This is our latest monthly newsletter with information about news and developments on climate disruption and its impacts and on climate action in the West. You can sign up for our newsletter, which is sent out by email, by sending your own email to email@example.com. To see more, previous newsletters, continue clicking on "Next" on the bottom right of this and subsequent pages.
The Rocky Mountain Climate Organization on September 22 released three sets of parallel analyses showing how climate change is projected to drive large increases in extreme heat in Colorado.
The analyses show what could be an astonishing transformation of Colorado's climate. With a continuation of current trends in heat-trapping emissions, by the middle of the century Denver could average more than a month of days a year that are 95 degrees or hotter. Near the end of the century, it could be more than a month of days 100 degrees or hotter. Boulder and Fort Collins would see similar increases.
Two finished reports cover projections in Boulder County and Larimer County, located in Colorado’s northern Front Range. These reports were funded through a grant from the Colorado Department of Local Affairs, to help local governments in those counties, most affected by the state’s recent flooding and wildfire disasters, to prepare for increased risks driven by climate change.
For the Denver metro area, results are presented from the first phase of a parallel analysis, which in its second phase will go beyond the Boulder County and Larimer County reports by also considering multi-day events like heat waves. The Denver analysis is being funded by the City and County of Denver’s Department of Environmental Health.
These are the most detailed analyses yet done on how climate change may lead to more extreme conditions in Colorado. For all three sets of analyses, RMCO analyzed 88 million individual projections of projected daily temperature and precipitation values throughout the century, under four different scenarios for possible future levels of heat-trapping emissions. The projections are from the latest generation of downscaled global climate models available from the online archive created by the U.S. Bureau of Reclamation and other institutions, known as the CMIP5 models.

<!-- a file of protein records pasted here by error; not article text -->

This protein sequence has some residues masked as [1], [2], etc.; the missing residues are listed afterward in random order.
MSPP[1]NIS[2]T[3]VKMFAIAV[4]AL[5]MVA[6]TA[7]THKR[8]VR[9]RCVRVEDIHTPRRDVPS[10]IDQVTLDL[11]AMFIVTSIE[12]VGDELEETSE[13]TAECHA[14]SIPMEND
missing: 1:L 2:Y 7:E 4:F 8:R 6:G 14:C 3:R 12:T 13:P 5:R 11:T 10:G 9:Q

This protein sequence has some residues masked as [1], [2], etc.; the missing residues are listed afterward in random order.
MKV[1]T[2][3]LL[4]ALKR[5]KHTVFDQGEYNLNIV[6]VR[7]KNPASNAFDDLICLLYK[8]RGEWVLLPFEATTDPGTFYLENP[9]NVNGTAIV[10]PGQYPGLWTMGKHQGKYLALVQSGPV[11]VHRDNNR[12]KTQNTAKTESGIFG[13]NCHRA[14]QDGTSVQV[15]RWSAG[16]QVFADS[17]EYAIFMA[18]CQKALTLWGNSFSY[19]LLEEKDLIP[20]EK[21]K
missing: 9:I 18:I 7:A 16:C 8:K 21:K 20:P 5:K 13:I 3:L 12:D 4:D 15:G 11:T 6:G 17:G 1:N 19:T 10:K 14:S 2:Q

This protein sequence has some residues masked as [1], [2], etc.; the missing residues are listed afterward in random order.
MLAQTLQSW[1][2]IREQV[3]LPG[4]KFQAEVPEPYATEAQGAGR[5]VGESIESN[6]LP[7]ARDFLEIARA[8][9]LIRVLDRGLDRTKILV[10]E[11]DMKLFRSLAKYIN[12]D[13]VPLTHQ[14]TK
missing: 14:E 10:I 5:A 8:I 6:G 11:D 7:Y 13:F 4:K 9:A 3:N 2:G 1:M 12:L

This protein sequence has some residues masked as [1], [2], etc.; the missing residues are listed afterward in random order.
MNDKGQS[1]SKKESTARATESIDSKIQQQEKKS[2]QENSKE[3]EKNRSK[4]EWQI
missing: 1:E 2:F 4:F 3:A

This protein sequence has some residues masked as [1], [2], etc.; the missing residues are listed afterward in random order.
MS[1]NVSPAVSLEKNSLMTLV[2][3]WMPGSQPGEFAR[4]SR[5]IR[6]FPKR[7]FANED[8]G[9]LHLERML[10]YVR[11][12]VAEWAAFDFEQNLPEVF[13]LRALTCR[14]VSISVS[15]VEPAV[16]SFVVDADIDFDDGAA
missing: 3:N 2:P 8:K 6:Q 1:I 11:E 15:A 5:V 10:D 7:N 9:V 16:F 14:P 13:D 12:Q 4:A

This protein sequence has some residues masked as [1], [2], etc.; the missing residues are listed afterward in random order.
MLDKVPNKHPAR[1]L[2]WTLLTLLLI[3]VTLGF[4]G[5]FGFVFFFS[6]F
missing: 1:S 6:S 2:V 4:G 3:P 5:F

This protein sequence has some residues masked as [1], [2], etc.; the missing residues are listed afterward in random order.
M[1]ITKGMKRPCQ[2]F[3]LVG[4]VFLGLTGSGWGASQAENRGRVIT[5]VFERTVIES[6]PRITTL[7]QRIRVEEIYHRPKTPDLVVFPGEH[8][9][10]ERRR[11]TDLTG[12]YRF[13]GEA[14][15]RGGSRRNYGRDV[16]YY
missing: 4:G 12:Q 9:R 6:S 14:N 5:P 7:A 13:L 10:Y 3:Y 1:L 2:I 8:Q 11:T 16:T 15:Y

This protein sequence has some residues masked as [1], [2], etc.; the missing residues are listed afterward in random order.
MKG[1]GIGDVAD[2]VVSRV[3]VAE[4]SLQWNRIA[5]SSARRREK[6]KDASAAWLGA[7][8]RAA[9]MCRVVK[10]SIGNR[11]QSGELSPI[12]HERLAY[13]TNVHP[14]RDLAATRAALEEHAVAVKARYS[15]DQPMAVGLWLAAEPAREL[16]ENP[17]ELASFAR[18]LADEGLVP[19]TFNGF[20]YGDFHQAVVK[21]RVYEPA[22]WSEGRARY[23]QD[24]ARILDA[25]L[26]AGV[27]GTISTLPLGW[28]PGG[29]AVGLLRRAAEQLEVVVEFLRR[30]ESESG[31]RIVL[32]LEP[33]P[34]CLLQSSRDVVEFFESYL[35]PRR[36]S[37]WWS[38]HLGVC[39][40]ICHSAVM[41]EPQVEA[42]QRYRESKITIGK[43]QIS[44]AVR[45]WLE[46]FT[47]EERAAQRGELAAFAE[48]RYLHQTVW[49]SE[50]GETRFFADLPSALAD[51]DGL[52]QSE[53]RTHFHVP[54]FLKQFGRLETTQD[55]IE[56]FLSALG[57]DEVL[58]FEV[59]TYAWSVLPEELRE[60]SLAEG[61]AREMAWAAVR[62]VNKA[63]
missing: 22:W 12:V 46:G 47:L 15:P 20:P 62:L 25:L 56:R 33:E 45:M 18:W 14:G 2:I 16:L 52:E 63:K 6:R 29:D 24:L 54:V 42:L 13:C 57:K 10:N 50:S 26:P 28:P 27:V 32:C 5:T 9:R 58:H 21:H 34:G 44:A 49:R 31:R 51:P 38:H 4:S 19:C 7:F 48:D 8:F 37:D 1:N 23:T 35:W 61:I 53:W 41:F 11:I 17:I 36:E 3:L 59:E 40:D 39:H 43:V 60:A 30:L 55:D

Graphs and tables in the reports and on our website look at future temperature extremes from various standpoints such as days above 95° and 100°, the average daily temperature of the 30 hottest days of the year, seasonal averages, and the year’s hottest nights.
For precipitation, there is greater uncertainty in the projections from the models, for a variety of reasons. Still, the projections provide useful information—an especially strong suggestion from the projections is that there could be an increase in frequency of heavy storms, those with a half inch or an inch of precipitation in a day.
Besides being useful in preparedness planning, these analyses also powerfully illustrate that how much our climate changes depends mostly on whether and to what extent we reduce future heat-trapping emissions. As the projections make clear, if we bring future emissions down to a very low level, our temperatures still would increase over the next couple decades, but not any more beyond that.
See media coverage at Colorado’s Front Range likely to see more 100-degree days and severe storms as climate changes, Denver Post, September 22, 2016, and Changing climate means hotter days for CO Front Range, Public News Service, September 28, 2016.
News About Climate Disruption
US Southwest faces threat of megadroughts with rising temps, Phys.Org, October 6, 2016. In a study a team of scientists finds that temperature increases in this century could make a megadrought likely in the American Southwest in this century. If heat-trapping emissions continue increasing at a high rate as in recent years, a drought lasting 35 years with conditions as dry as in the driest years of the 20 th century could be a 70 percent likelihood even if average precipitation increases somewhat. If instead precipitation levels are unchanged, the odds of a megadrought could be 90 percent, and if precipitation decreases – as most climate models project for this region – a near-certain 99 percent. But if instead global heat-trapping emissions are sharply reduced, the megadrought risks could be cut nearly in half.